Sunday, 25 August 2019
Englishman in Dubrovnik Englishman in Dubrovnik

It's just not fair - or is it?

By  Jan 12, 2019

As the black clouds of uncertainty hang over the UK with some kind of Brexit around the corner, the restrictions on foreign workers seem to be just as stringent as ever. It is slightly ironic. Croatia is handing out tons of visas to foreigners to replace the workers that have left for the greener fields of other EU members. And yet as the UK is leaving the EU family and faces an uncertain future, especially with filling job positions, the requirements for actually obtaining a work visa are, to say the least, challenging.

One of the toughest tests, and yes it is a test, for foreigners is the so called International English Language Testing System, or IELTS. Think of the hardest English test you remember from school, multiply it by 100 and that’s how tough this test is. Shakespeare himself would struggle to ace it! But the Brits are tough. NO IELTS no entry.

Even though it is so exceptionally hard I admire the fact that they have stuck to the rules and demanded that foreign workers have an above average level of the native tongue. Not only do people have to learn the language they are also forced to understand something, if only on a surface level, of the culture, the history and traditions. All of these are important tools to start a new working life in a foreign land.

But if look at the flip side, Croatia. You want to work in Croatia as a foreigner there is absolutely no test of Croatian, zero! You can start a business, run a business with thousands of employees and you don’t even have to know “dobar dan.” You don’t have to understand any of the culture or history, in fact anything and you can work freely.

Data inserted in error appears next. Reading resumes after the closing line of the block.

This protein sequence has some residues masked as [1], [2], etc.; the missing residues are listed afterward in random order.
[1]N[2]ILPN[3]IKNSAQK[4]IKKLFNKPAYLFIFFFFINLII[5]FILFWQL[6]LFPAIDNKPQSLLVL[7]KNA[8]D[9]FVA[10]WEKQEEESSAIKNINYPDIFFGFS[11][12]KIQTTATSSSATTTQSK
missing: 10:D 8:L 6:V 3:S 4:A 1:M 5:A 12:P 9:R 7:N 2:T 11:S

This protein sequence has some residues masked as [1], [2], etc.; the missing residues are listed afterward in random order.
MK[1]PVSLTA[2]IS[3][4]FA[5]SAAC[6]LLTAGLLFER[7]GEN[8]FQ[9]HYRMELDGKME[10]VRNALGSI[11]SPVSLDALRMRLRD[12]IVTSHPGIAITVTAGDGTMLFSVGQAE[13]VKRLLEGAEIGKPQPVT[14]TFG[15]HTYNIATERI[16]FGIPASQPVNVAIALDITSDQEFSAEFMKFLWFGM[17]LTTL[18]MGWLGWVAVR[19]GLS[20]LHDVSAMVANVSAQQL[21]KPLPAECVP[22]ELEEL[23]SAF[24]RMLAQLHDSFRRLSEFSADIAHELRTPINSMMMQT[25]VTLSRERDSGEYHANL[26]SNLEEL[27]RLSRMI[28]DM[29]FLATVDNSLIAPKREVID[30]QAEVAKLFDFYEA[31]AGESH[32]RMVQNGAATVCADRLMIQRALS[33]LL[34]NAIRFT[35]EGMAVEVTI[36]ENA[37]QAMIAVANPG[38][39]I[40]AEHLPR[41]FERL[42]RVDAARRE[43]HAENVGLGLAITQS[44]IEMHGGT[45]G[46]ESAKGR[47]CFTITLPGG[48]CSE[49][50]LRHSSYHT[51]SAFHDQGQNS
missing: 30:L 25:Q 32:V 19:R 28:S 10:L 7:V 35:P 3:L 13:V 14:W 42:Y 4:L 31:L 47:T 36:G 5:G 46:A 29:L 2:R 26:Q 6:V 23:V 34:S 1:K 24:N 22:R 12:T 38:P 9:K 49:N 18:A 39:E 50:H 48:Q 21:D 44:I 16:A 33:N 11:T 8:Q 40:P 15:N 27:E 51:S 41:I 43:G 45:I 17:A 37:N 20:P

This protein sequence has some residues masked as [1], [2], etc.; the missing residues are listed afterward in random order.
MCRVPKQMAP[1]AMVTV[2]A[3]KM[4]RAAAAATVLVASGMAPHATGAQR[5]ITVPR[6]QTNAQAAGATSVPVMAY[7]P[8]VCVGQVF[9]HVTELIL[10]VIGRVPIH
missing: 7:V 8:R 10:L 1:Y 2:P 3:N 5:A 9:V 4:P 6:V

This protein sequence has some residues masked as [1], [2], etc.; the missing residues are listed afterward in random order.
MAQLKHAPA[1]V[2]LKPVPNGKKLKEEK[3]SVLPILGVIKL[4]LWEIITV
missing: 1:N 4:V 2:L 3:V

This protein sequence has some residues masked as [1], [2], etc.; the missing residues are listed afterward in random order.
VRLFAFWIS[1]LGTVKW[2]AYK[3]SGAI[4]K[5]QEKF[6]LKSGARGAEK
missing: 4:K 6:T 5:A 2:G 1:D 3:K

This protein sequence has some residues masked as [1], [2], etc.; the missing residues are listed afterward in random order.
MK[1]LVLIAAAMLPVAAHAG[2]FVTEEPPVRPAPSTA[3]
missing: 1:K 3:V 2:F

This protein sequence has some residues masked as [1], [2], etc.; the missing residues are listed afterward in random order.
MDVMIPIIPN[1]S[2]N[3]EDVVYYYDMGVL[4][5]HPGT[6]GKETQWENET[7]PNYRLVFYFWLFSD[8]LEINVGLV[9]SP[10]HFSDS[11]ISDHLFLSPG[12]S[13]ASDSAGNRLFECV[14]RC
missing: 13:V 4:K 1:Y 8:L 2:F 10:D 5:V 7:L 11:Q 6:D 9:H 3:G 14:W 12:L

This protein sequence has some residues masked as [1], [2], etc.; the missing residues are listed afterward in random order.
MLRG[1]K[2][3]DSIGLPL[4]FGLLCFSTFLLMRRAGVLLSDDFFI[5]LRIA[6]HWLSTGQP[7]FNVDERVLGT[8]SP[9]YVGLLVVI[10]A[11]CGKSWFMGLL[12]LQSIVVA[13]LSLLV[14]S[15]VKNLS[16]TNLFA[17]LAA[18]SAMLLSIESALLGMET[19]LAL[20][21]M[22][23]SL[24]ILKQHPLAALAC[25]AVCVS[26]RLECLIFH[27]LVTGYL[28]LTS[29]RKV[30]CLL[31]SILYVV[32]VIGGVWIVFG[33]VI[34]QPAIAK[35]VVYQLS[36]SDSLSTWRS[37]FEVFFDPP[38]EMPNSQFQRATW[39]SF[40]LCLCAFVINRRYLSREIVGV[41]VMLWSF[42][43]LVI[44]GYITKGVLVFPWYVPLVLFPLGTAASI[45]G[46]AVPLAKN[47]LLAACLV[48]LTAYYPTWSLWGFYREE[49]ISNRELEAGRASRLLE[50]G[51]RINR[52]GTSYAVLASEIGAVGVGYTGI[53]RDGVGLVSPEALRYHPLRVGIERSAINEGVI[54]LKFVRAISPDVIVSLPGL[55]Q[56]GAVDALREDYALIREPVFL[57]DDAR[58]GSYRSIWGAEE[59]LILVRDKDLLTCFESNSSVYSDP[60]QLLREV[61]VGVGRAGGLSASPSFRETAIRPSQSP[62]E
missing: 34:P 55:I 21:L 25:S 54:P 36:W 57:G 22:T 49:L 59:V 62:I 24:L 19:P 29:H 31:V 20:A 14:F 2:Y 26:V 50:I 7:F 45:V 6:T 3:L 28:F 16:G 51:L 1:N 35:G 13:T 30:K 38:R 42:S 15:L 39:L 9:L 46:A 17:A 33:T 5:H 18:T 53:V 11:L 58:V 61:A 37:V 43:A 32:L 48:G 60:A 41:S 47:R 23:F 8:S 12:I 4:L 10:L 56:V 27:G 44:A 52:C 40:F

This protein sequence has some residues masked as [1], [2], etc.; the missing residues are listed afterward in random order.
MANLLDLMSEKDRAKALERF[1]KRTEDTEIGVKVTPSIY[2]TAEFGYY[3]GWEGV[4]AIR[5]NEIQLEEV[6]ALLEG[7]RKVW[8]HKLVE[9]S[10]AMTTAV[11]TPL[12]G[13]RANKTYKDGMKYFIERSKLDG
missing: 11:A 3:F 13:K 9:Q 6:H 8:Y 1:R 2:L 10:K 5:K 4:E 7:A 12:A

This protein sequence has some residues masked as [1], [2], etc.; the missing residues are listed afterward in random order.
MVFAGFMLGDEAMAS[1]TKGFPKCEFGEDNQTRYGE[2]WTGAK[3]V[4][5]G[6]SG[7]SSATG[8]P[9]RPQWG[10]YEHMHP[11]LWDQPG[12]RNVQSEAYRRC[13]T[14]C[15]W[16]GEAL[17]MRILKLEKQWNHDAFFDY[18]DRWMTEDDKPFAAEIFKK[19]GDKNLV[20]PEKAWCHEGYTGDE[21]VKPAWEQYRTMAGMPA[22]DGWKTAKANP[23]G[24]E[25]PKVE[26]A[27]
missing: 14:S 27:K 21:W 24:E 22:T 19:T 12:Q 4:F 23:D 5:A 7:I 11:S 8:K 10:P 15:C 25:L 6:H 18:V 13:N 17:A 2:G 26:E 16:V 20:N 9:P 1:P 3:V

Now you could argue that being a member of the EU means you have to obey EU policies. Of which one of the most rigorous is free movement of people and the freedom to work in any other member state. That is true up to a point. Except in the UK and Germany who both require a test of the language to obtain a work visa. It is a classic case of one rule for the big boys and one for all the rest.

In Dubrovnik we have had plenty of cases of foreign managers and directors, many of the major hotels have at one point been steered by a foreign “captain,” and yet very few of them knew more than ten words in the language of the country they were working in. One foreign director meant that the whole force work had to speak English. I guarantee you that if you only spoke Spanish and wanted to work in the London, or Berlin or in fact Paris, as a director the door would by firmly shut in your face. And quite right to. And yet in Croatia we have countless cases of directors from all over the globe forcing their language onto a whole organisation.

In their wisdom the government has decided to increase work permits for foreign nationals this year seven times more than last year. A massive 65,000 will be handed out. How many of these applicants will need to know Croatian? Not one. You could argue that many of these visas will go to workers from the former Yugoslavia and they will already have some language skills. And you would be right. But a huge chunk will go outside of the neighbouring countries. Beggars can’t be choosers. The country faces a crippling labour shortage. It’s true.

Without these foreign workers we would almost stop, or at least be stuck in second gear. So can the government be strict with the application process? Can they even afford to turn people away? I imagine if you put a Croatian language test as part of the application process then you would automatically lose at least half of the interested workers. But at the same time by not having a language test you are also showing a lack of respect towards your own culture. It is a catch 22 situation. As the English would say “You can’t have your cake and eat it.” 

The Voice of Dubrovnik

THE VOICE OF DUBROVNIK


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